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The Mayor's Conference

From left, Billings City Council member Mike Yakawich, Mayor Bill Cole and Claire Oakley sit at Rock Creek Coffee Roasters in March 2018. The trio were among several Montanans who attended a conference in Washington, D.C., in 2018 that focused on connecting veterans to resources and preventing suicide.

President Donald Trump rolled out a national veteran suicide prevention task force Tuesday with two Montanans in attendance at the White House.

Montana has the highest veteran suicide rate in the nation, with 49 deaths per 100,000 people in 2017. Billings Mayor Bill Cole and state Rep. Seth Berglee, R-Bridger, represented the state at the ceremony.

Seth Berglee

Seth Berglee

Cole is one of two Montana mayors participating in a suicide prevention challenge organized by the Department of Veterans Affairs. Berglee is an Army combat veteran who served in Afghanistan.

Tuesday, Trump announced the formation of a cabinet-level task force to create a plan of action on veteran suicide that enlisted community level support from small governments and private health care providers. He committed to providing federal funding to the effort.

"The idea is that the government is facilitating; it's not the government running it," Berglee said.

The distinction is important, Berglee said, because the president indicated he wants communities actively engaged with each veteran, rather than waiting for veterans to come forward. It's a delicate reversal in outreach that will work for veterans only if they don't feel like their rights are being infringed upon.

"It's not a VA system where they're going to come to your house and knock on your door," he said.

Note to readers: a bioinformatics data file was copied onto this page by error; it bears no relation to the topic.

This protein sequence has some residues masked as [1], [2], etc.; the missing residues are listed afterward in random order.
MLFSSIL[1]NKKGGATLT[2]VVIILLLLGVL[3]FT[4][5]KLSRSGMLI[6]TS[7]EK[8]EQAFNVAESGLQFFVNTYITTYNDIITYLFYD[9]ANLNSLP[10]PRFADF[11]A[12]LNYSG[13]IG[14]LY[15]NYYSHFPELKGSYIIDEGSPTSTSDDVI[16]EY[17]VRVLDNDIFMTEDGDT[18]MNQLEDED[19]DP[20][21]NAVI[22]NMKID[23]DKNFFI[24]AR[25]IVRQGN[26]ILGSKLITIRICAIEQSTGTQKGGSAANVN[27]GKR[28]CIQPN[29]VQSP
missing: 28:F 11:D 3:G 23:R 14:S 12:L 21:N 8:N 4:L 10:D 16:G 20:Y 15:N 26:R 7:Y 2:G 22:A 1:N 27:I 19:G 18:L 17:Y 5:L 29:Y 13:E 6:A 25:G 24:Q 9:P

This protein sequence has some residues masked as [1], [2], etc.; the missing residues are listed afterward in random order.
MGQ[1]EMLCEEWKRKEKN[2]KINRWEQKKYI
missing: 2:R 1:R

Cole was one of two Montana officials to accept the Department of Veterans Affairs’ Mayor’s Challenge to Prevent Suicide among service members, veterans and their families. The challenge was issued to cities based on veteran population and suicide rates. Targeted cities then partner with military officials and community health organizations to address suicide.

In Billings, health care providers like RiverStone Health and Billings Clinic do the heavy lifting on the mayor’s challenge, which came with no funding, Cole said.

"It was a great honor to visit the White House, and I applaud the president for calling attention to this public health crisis," Cole said in a press release. "The home front should not be more dangerous for our veterans than the battle front. We must marshal every weapon we have to win the battle against veteran suicide."

Grants were the most likely tool for funding veteran suicide prevention at the community level.

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Helena Mayor Wilmot Collins was the other Montanan selected for the challenge. Helena is home to the Fort Harrison VA Medical Center. Billings is home to a large VA clinic.

Cole wasn’t sure how he was among those selected to attend the roll-out; he received his invitation late last week.

“I had to first of all, confirm it was legitimate, but I was able to do so rather quickly,” Cole said.

U.S. Sen. Jon Tester, D-Mont., is the ranking member of the Senate Veterans Affairs Committee. In a statement, he called Trump’s executive order a good step.

“Our approach to mental health and suicide prevention has to be a team effort with the White House, the VA, Congress, (Veterans Service Organizations), local providers, nonprofit organizations, and communities, all united to address the staggering effects of war,” Tester said. “This Executive Order is a step in the right direction, but we’ve got to keep taking an all-hands-on-deck approach when it comes to efforts to expand veterans’ access to mental health care and to improve our nation’s suicide prevention efforts.”

Sen. Steve Daines, R-Mont., also applauded the president "for focusing our nation’s highest leaders on solving this tragedy.”

“In 2016, 42 Montana veterans lost hope and made an irreversible choice that may have been preventable," Daines said in a statement. "They fought for our country, and now we must fight for them in their time of greatest need."

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